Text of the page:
In 1996, John Howard offered this aspiration for Australians:
I would like to see them comfortable and relaxed about their history; I would like to see them comfortable and relaxed about the present and I’d also like to see them comfortable and relaxed about the future.
Howard’s Coalition successor, Tony Abbott, assumed the prime ministership in 2013 with a characteristically pithier undertaking: “a government of no surprises and no excuses”. This year brought us none of the above.
Whether by chance or design, Australia returned in 2014 to Howard-era preoccupations: asylum seekers, terrorism, juggling relations with superpowers and allies old and new, budget cuts, national identity, trust in government and the role of the media. Our troops are back at war, too.
We are blessed, however, by comparison with other nations. Thais lost the government they elected to a coup for the 19th time. Hong Kong is cleaning up after protests that remind us that China, for all its progress on other fronts, suffers the same democracy deficit that was laid bare in Tiananmen Square 25 years ago. The United Kingdom escaped an existential crisis when Scots voted not to break away after all.
Across Asia, fledgling democracies struggled to bury old repressive ways. In a hopeful sign, Indonesia elected a president drawn from outside the old political elite. India put on the biggest democratic show on earth, despite concerns about the victor, Narendra Modhi. And American voters added to Barack Obama’s difficulties by giving his Republican opponents control of Congress.
Australians certainly aren’t making life comfortable for their leaders. Opinion polls and the “polls that count” paint a picture of voters disillusioned even with democracy itself.
The federal Coalition enjoys the lower house majority that its predecessor lacked. Its problems lie in the Senate. After a re-vote in Western Australia, micro-party senators put on something of a political circus, with Jacqui Lambie leading the way and Clive Palmer doing his bit from the House.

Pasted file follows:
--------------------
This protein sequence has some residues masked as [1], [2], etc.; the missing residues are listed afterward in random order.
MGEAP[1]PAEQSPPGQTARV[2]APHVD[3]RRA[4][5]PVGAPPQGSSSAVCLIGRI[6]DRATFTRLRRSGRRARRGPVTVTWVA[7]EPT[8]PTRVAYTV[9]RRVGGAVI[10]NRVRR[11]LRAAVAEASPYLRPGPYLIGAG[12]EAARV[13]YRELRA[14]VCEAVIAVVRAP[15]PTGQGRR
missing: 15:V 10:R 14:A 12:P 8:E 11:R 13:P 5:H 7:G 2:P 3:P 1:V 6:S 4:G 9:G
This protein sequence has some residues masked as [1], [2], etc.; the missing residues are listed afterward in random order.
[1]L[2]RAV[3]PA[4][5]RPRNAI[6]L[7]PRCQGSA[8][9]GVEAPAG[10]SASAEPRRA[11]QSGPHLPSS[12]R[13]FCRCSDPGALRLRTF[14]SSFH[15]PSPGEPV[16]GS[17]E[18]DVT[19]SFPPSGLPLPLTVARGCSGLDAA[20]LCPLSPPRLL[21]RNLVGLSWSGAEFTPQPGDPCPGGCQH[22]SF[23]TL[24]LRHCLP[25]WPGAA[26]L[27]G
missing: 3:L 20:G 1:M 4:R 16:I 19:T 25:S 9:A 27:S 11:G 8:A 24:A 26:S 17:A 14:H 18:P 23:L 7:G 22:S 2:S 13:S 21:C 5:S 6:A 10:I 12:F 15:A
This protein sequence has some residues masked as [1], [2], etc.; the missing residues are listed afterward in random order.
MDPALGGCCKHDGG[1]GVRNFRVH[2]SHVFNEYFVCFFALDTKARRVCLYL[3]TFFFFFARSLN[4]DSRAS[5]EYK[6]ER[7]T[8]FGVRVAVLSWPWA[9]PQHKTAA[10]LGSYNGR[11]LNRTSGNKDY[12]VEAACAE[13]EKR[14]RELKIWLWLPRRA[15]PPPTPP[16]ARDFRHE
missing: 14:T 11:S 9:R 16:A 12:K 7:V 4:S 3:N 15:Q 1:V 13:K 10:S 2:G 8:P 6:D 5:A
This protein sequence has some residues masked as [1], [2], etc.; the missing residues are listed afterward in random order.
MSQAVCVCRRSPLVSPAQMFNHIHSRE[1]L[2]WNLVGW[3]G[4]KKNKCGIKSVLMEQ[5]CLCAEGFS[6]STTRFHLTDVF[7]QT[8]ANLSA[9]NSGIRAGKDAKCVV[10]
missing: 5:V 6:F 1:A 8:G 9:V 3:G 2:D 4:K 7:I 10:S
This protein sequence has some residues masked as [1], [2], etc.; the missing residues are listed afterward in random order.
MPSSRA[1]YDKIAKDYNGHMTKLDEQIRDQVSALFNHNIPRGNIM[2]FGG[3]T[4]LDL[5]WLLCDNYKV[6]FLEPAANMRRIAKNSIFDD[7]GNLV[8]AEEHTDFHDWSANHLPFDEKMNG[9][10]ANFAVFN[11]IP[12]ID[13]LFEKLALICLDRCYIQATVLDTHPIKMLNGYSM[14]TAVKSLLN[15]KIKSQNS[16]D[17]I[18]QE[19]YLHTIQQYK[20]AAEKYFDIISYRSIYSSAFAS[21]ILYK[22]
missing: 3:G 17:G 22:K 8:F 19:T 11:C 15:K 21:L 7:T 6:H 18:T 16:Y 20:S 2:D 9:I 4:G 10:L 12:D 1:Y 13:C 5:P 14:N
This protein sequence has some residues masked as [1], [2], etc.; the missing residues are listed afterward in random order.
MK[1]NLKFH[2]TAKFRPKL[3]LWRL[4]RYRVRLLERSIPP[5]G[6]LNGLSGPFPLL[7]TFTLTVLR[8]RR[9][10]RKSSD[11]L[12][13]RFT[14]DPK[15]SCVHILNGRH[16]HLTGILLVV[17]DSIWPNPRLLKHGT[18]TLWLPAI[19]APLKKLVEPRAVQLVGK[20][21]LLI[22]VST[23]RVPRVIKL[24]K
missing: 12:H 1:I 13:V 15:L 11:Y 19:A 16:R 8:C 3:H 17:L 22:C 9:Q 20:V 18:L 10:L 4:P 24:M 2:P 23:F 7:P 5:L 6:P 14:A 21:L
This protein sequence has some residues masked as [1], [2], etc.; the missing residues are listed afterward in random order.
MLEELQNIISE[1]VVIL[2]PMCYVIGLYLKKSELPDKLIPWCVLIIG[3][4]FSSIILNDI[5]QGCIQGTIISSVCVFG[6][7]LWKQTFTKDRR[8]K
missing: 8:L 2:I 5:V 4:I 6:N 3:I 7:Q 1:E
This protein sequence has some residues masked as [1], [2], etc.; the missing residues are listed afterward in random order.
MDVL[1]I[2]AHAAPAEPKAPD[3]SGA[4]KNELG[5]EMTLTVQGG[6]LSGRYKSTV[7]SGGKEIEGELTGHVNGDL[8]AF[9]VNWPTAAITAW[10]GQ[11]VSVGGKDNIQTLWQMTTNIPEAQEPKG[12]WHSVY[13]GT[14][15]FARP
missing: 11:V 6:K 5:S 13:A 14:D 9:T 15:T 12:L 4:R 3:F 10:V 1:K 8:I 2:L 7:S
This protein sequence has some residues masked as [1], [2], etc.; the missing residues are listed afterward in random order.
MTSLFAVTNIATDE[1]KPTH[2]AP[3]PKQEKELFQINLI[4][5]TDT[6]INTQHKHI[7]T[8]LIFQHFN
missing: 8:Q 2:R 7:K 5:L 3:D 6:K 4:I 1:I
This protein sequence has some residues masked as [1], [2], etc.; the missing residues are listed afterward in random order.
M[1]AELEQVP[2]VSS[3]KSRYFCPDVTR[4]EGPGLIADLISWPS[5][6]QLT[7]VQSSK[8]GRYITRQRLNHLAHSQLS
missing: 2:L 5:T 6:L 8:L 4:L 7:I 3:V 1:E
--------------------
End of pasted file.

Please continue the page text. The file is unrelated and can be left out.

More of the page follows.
State elections have put the Abbott government on notice. While Tasmania evicted a 16-year-old ALP government, Labor defied the odds in South Australia, then ousted a one-term government in Victoria for the first time since 1955.
Challenges to the old order
The major political parties and media institutions face many similar challenges. The Coalition and Labor’s failure to embrace opportunities for innovation in public participation and representation mirror the print giants’ struggle to renew fragmenting and ageing audiences.
Old loyalties and habits have been swept away. Issues of political dysfunction and public information, participation and trust are becoming pressing. This is why The Conversation has devoted series to reforming political parties, the Federation, federal-state relations, the state of Australia and public broadcasting.
Vested interests and Big Data-driven party branding threaten to squeeze out the vitality, vision and conviction that give voters reason to believe. The response to Gough Whitlam’s death may have been more a mark of what Australians feel is missing from their politics than nostalgia for his government.
The mixing of money and power by party machines that resist public scrutiny and input makes for an unhealthy brew. ICAC lifted the lid on corruption that crosses party lines in New South Wales. In Victoria, the toothless IBAC is an issue in the debate on integrity in government. And in Queensland, the Newman government seemed intent on rolling back the years to pre-Fitzgerald Inquiry days.
The need for scrutiny to ensure accountable government is obvious. Yet Australian media operate under more constraints than ever. Security laws that target whistleblowers and journalists, online surveillance and data mining all distort the balance between the powers of the state and the rights of citizens.
Moves away from open government exacerbate the imbalance. Operation Sovereign Borders took the political desire to control information to absurd lengths with its secrecy about operations to “stop the boats”. A deal to resettle refugees in Cambodia and violent death, abuse and mental trauma in offshore detention centres illustrate how the politics of asylum seekers still takes us to morally and legally dubious places.
Old fears, new wars
Only terrorism inspires more disproportionately fearful responses. And we saw terror hit central Sydney when self-proclaimed cleric Man Haron Monis held 17 people hostage in a cafe for 16 hours in late December. Two people and Monis died.